Kofuku-ji Temple, Nara
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Panoramic photo by Dave Kennard EXPERT Taken 04:28, 14/10/2009 - Views loading...


Kofuku-ji Temple, Nara

The World > Asia > Japan

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Panorama of Kofuku-ji temple in Nara, Japan. It is one of the eight Historic Monuments of Ancient Nara, which is listed on the UNESCO World Heritage List. It is also the headquarters of the Hosso school of Buddhism.

In this panorama you can see the East Golden Hall (Tokon-do) built in 1425. Just to the south of the hall is the Five-storied pagoda (Goju-no-to), which was built in 1426 and is listed as a National Treasure of Japan. To the west is a large area where the Central Golden Hall (Chukon-do) is being reconstructed.

The temple was originally founded in 669 by the wife of Fujiwara no Kamatari, in Kyoto (at the time called Yamashina). It was then moved to Fujiwara-kyō in 672 and moved again to its present location in 710. Since then the buildings have been destroyed by fire and rebuilt many times.

However, not all of the important buildings have been reconstructed. Of the three golden halls there is only one currently rebuilt, while another is still under construction. The nandaimon, chumon, and corridor have not been reconstructed, and are currently missing from the temple.

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This panorama was taken in Japan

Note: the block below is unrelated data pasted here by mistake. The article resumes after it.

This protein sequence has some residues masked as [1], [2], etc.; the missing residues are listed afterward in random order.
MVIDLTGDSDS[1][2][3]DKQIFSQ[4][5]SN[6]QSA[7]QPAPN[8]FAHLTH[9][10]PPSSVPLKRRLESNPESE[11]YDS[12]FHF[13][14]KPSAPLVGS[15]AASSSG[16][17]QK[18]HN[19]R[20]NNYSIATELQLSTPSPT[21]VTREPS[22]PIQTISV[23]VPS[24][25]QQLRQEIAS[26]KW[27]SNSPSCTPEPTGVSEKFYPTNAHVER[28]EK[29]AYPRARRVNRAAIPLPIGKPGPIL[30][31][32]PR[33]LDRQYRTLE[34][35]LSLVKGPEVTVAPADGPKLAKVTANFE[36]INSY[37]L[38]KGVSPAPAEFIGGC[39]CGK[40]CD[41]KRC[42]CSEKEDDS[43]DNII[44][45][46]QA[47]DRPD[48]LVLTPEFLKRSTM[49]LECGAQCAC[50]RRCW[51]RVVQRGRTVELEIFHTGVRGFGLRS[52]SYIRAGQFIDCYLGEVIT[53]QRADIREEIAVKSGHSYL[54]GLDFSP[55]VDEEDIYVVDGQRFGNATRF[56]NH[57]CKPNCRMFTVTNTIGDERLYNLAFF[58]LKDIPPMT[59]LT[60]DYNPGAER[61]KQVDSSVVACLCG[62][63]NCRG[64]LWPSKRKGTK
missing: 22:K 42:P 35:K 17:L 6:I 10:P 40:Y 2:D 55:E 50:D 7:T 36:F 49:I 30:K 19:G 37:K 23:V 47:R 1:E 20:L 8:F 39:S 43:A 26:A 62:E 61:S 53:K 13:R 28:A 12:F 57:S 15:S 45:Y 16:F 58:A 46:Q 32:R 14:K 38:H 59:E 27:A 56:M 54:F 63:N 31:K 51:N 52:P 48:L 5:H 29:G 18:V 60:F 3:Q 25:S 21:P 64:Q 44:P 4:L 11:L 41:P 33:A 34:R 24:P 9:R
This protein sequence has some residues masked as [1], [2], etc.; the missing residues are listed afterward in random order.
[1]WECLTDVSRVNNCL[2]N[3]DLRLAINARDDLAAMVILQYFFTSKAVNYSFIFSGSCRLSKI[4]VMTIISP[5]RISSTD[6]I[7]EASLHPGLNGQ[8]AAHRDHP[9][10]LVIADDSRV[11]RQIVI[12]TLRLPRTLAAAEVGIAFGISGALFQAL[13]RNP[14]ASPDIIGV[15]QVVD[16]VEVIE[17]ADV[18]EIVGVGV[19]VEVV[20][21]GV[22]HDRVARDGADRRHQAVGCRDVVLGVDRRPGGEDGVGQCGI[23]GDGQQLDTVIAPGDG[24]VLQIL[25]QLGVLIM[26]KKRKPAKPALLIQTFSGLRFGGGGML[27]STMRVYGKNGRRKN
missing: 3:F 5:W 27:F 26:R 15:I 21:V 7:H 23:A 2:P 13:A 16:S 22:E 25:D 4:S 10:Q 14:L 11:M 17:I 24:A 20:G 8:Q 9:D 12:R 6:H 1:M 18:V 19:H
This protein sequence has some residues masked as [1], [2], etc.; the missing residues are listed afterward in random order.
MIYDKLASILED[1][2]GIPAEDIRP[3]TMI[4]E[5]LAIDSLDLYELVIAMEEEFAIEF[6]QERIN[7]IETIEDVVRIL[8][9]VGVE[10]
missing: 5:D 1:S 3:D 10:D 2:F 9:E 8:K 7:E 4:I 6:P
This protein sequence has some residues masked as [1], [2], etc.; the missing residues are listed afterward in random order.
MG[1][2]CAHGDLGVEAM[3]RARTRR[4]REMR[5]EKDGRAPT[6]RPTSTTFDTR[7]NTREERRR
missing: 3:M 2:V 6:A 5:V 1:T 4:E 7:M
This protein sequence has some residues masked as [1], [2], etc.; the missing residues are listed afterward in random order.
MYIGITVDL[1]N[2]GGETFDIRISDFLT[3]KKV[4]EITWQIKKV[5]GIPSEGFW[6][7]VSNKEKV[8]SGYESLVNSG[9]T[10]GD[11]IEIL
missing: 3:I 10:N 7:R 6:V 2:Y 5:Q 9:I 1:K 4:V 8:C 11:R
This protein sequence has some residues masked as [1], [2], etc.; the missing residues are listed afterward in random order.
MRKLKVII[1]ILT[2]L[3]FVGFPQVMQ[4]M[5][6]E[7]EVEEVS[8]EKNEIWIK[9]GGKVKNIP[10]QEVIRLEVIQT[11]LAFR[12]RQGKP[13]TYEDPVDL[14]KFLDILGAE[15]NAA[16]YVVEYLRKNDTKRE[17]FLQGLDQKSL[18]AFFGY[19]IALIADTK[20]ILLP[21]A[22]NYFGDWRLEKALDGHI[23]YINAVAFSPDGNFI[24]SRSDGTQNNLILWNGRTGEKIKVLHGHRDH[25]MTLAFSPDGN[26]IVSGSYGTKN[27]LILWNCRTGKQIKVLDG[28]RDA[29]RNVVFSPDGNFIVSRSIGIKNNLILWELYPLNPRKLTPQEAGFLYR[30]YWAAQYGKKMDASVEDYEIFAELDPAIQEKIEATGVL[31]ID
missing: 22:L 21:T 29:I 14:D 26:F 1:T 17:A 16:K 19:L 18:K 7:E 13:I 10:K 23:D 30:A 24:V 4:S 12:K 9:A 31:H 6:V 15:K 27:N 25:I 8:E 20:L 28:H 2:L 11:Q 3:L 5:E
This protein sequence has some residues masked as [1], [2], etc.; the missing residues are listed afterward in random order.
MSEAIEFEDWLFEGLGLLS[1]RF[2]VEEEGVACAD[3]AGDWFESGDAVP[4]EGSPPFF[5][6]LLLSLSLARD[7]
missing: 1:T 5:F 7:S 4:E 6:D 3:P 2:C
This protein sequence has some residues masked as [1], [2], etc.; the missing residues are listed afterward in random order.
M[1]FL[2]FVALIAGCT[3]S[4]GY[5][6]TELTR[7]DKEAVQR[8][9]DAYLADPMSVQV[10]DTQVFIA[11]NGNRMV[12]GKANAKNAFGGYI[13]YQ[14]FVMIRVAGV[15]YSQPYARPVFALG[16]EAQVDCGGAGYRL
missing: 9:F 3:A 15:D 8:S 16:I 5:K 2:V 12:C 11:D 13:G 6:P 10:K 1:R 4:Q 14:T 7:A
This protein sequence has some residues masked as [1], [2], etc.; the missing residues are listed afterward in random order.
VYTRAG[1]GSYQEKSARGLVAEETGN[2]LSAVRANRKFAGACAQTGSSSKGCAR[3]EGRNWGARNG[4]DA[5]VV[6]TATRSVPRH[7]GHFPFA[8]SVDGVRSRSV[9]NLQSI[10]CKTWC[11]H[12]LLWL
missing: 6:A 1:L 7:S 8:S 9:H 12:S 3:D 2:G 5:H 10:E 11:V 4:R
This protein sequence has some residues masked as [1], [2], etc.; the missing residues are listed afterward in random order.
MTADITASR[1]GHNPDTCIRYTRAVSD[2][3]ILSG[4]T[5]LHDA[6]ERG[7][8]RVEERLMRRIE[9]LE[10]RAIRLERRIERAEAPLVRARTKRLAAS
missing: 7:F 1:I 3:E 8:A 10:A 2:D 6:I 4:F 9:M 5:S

This is an overview of Japan

The eight islands of Japan sprang into existence through Divine Intervention.

The first two gods who came into existence were Izanagi no Mikoto and Izanami no Mikoto, the Exalted Male and Exalted Female. It was their job to make the land for people to live on.

They went to the bridge between heaven and earth and, using a jewel-encrusted halberd, Izanagi and Izanami churned up the sea into a frothy foam. As salty drips of water fell from the tip of the halberd the first island was formed. Its name was Onogoro.

So far, so good. But when Izanagi and Izanami first met on their island, Izanami spoke to Isanagi without being spoken to first. Since she was the female, and this was improper, their first union created badly-formed offspring who were sent off into the sea in boats.

The next time they met, Izanagi was sure to speak first, ensuring the proper rules were followed, and this time they produced eight children, which became the islands of Japan.

I'm sure you did not fail to miss the significance of this myth for the establishment of Japanese formal society.

At present, Japan is the financial capital of Asia. It has the second largest economy in the world and the largest metropolitan area (Tokyo.)

Technically there are three thousand islands making up the Japanese archipelago. Izanagi and Izanami must have been busy little devils with their jewelled halberd...

Japan's culture is highly technical and organized. Everything sparkles and swooshes on silent, miniaturized mechanisms.

They're a world leader in robotics, and the Japanese have the longest life-expectancy on earth.

Text by Steve Smith.

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